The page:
Happily Archer was of the family, and therefore, irregular though his arrival was, entitled to be informed that the Countess Olenska was out, having driven to afternoon service with Mrs. van der Luyden exactly three quarters of an hour earlier.
“Mr. van der Luyden,” the butler continued, “is in, sir; but my impression is that he is either finishing his nap or else reading yesterday’s Evening Post. I heard him say, sir, on his return from church this morning, that he intended to look through the Evening Post after luncheon; if you like, sir, I might go to the library door and listen—”
But Archer, thanking him, said that he would go and meet the ladies; and the butler, obviously relieved, closed the door on him majestically.
A groom took the cutter to the stables, and Archer struck through the park to the high-road. The village of Skuytercliff was only a mile and a half away, but he knew that Mrs. van der Luyden never walked, and that he must keep to the road to meet the carriage. Presently, however, coming down a foot-path that crossed the highway, he caught sight of a slight figure in a red cloak, with a big dog running ahead. He hurried forward, and Madame Olenska stopped short with a smile of welcome.
“Ah, you’ve come!” she said, and drew her hand from her muff.
The red cloak made her look gay and vivid, like the Ellen Mingott of old days; and he laughed as he took her hand, and answered: “I came to see what you were running away from.”
Her face clouded over, but she answered: “Ah, well— you will see, presently.”
The answer puzzled him. “Why—do you mean that you’ve been overtaken?”
She shrugged her shoulders, with a little movement like Nastasia’s, and rejoined in a lighter tone: “Shall we walk on? I’m so cold after the sermon. And what does it matter, now you’re here to protect me?”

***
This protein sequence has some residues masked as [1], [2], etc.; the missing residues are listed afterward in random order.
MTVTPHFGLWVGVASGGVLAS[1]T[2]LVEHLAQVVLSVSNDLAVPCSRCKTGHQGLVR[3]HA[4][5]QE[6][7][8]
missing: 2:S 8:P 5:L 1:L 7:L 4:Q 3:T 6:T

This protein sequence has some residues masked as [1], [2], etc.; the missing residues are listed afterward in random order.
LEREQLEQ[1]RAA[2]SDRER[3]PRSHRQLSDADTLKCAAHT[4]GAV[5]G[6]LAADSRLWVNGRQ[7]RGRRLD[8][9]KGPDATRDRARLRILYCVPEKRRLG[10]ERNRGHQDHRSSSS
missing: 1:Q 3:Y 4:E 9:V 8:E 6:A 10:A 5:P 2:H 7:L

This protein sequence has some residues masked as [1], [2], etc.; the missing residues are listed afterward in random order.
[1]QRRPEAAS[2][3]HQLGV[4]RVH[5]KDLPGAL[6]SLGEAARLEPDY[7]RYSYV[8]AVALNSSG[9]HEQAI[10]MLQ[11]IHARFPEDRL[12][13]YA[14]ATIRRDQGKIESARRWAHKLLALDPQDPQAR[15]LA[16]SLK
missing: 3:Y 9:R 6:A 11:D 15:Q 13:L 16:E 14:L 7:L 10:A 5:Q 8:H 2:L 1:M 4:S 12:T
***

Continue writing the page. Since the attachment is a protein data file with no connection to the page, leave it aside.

The blood rose to his temples and he caught a fold of her cloak. “Ellen—what is it? You must tell me.”
“Oh, presently—let’s run a race first: my feet are freezing to the ground,” she cried; and gathering up the cloak she fled away across the snow, the dog leaping about her with challenging barks. For a moment Archer stood watching, his gaze delighted by the flash of the red meteor against the snow; then he started after her, and they met, panting and laughing, at a wicket that led into the park.
She looked up at him and smiled. “I knew you’d come!”
“That shows you wanted me to,” he returned, with a disproportionate joy in their nonsense. The white glitter of the trees filled the air with its own mysterious brightness, and as they walked on over the snow the ground seemed to sing under their feet.
“Where did you come from?” Madame Olenska asked.
He told her, and added: “It was because I got your note.”
After a pause she said, with a just perceptible chill in her voice: “May asked you to take care of me.”